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“Every year, the tax burden becomes more costly for America’s 28 million small businesses. The tax code is increasingly complicated and changes often. Most small businesses spend 40 hours or more preparing their taxes, and four out of ten businesses spend two full workweeks on compliance. That is a high cost in lost time and productivity for a small business. One in three small firms spends $10,000 on compliance. Jobs are still scarce, and the combined burdens of complex taxes and high rates are obstacles to growth. The jobs-stifling tax code is not just a Tax Day problem for small companies, but a year-round burden on their budgets that can impact their entrepreneurial decisions. Small businesses overwhelmingly support sensible reforms for lower rates, simpler preparation and clearer guidelines.”
Last week, the Small Business Committee examined these very challenges for small businesses. The growing number of tax provisions means that owners must spend significant resources on compliance that could otherwise be spent growing their companies. According to the Internal Revenue Service’s own National Taxpayer Advocate, there were over 500 changes to the tax code in 2010 alone, an average of more than one per day. And the steep tax rates mean small firms have less capital to invest back into hiring or expanding.
The National Small Business Association released a survey on April 9, 2014, in conjunction with the testimony of NSBA member Tim Reynolds, a small business executive. The growing complexity of the tax process causes 86 percent of small businesses to pay tax preparers.###
On April 24, 2014, the Food and Drug Administration (FDA) Center for Tobacco Products issued a proposed rule that would deem formerly unregulated products as “tobacco products” subject to FDA regulation under the Family Smoking Prevention and Tobacco Control Act of 2009.
On April 24, 2014, the Food and Drug Administration (FDA) Center for Tobacco Products issued a proposed rule that would deem formerly unregulated products as “tobacco products” subject
Today, I’m sharing with you numbers 21-30 of the 100 great questions every entrepreneur should ask from the Inc.com article.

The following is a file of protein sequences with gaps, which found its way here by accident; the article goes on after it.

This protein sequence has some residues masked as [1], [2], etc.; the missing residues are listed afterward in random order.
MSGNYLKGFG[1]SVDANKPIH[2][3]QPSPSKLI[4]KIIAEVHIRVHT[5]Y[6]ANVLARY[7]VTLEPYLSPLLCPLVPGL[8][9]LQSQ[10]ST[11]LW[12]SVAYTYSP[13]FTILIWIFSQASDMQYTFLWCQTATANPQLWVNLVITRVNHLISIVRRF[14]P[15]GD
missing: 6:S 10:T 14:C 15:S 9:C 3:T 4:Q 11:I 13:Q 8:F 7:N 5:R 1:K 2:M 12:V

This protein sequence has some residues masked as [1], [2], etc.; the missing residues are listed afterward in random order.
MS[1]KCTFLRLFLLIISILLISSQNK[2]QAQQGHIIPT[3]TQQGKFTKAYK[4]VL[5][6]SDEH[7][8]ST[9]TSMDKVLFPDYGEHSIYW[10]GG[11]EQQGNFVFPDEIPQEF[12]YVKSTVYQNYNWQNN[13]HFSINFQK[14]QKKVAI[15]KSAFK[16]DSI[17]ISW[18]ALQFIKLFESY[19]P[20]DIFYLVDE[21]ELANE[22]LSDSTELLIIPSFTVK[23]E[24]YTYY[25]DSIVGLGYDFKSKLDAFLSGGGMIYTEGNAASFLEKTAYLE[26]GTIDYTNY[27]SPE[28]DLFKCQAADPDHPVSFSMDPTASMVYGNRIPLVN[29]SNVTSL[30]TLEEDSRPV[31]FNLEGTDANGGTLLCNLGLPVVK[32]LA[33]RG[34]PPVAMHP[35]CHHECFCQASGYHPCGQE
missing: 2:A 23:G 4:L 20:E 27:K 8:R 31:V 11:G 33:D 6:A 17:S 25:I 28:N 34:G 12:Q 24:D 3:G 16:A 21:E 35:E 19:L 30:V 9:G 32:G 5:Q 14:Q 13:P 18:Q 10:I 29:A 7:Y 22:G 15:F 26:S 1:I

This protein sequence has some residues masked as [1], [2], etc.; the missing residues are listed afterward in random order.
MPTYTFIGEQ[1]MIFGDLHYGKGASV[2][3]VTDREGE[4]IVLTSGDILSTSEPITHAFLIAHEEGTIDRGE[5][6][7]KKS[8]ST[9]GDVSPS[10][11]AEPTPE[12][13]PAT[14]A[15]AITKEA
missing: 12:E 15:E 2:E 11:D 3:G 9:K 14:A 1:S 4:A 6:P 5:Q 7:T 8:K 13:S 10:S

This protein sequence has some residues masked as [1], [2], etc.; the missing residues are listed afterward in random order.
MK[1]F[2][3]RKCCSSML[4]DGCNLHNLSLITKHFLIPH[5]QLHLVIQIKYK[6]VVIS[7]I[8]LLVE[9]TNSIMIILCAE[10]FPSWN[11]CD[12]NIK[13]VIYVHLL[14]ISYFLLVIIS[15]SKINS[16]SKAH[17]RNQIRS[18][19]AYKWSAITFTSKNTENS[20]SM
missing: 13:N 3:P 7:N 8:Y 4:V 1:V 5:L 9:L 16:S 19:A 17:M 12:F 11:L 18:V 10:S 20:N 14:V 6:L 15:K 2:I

The Environmental Protection Agency (EPA) and the U.S. Army Corps of Engineers (Corps) have proposed a rule defining the scope of waters protected under the Clean Water Act (CWA). This proposal would set forth several categories of waters to be included in the definition as well as establish waters that are subject to the act. The comment period closes July 21, 2014.
The Environmental Protection Agency (EPA) and the U.S.
GSA Announces Open Dialogue on Improving Federal Procurement . The Chief Acquisition Officers Council (CAOC), in coordination with the Federal Acquisition Regulatory Council (FAR Council), the Chief Information Officers Council (CIOC), the General Services Administration (GSA) and the Office of Management and Budget's (OMB) Office of Federal Procurement Policy (OFPP), is conducting an open dialogue to discuss improvements to the federal acquisition process.
GSA Announces Open Dialogue on Improving Federal Procurement . The Chief Acquisition Officers Council (CAOC), in coordination with the Federal Acquisition Regulatory Council (FAR Council), th
On its website to alert small businesses to burdensome federal regulations, the House Small Business Committee added April 23 the recently proposed rule that would assert Clean Water Act jurisdiction over the nation's waters and wetlands.
The Environmental Protection Agency and the U.S. Army Corps of Engineers jointly proposed a rule, published April 21, that would bring under federal jurisdiction all tributaries of streams, lakes, ponds and impoundments, as well as wetlands that affect the chemical, physical and biological integrity of larger, navigable downstream waters. The agencies plan to accept comment on the proposed rule until July 21.